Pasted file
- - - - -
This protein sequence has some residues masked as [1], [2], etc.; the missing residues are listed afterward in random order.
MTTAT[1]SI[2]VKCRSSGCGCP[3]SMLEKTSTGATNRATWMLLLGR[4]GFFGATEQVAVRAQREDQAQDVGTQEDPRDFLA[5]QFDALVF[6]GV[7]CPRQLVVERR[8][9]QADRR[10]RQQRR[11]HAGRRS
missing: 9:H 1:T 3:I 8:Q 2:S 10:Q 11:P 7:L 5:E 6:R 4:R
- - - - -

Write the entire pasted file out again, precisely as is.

This protein sequence has some residues masked as [1], [2], etc.; the missing residues are listed afterward in random order.
MTTAT[1]SI[2]VKCRSSGCGCP[3]SMLEKTSTGATNRATWMLLLGR[4]GFFGATEQVAVRAQREDQAQDVGTQEDPRDFLA[5]QFDALVF[6]GV[7]CPRQLVVERR[8][9]QADRR[10]RQQRR[11]HAGRRS
missing: 9:H 1:T 3:I 8:Q 2:S 10:Q 11:P 7:L 5:E 6:R 4:R